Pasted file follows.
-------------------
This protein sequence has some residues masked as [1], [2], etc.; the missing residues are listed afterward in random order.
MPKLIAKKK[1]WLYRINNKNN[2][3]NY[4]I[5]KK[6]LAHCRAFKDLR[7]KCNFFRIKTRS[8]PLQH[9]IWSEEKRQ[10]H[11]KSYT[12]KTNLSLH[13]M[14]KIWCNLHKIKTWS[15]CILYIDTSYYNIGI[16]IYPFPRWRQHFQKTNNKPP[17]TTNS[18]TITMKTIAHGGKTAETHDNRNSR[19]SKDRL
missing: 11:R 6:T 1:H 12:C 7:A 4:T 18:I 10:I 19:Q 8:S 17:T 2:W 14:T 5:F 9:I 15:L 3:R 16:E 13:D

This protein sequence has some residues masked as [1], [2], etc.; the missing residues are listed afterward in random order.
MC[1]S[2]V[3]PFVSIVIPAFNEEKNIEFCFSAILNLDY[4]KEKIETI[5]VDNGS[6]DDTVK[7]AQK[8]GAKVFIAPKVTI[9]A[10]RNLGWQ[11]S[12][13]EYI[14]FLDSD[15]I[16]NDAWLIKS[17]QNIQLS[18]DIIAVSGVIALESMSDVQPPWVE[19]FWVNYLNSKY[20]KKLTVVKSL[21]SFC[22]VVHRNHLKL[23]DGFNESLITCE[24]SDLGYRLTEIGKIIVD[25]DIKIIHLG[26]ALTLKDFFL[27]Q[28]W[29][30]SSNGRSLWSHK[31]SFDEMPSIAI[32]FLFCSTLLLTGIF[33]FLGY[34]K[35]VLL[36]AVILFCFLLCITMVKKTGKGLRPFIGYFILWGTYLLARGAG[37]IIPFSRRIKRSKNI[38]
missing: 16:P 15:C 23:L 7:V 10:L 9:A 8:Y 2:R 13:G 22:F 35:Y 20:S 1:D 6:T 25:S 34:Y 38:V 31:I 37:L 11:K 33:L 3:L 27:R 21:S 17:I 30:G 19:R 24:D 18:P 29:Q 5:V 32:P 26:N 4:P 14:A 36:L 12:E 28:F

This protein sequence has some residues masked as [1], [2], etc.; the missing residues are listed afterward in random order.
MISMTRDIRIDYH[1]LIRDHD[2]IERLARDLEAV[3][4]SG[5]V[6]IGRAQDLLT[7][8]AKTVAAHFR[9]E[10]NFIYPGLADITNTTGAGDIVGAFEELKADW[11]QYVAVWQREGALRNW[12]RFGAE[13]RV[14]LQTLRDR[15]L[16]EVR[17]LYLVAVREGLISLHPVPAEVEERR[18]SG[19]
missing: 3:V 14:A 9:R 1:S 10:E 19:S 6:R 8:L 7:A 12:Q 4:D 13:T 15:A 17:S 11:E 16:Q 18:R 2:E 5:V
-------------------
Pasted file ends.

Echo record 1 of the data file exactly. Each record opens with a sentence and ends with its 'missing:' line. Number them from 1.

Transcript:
This protein sequence has some residues masked as [1], [2], etc.; the missing residues are listed afterward in random order.
MPKLIAKKK[1]WLYRINNKNN[2][3]NY[4]I[5]KK[6]LAHCRAFKDLR[7]KCNFFRIKTRS[8]PLQH[9]IWSEEKRQ[10]H[11]KSYT[12]KTNLSLH[13]M[14]KIWCNLHKIKTWS[15]CILYIDTSYYNIGI[16]IYPFPRWRQHFQKTNNKPP[17]TTNS[18]TITMKTIAHGGKTAETHDNRNSR[19]SKDRL
missing: 11:R 6:T 1:H 12:C 7:A 4:T 18:I 10:I 19:Q 8:S 17:T 2:W 14:T 5:F 9:I 15:L 3:R 16:E 13:D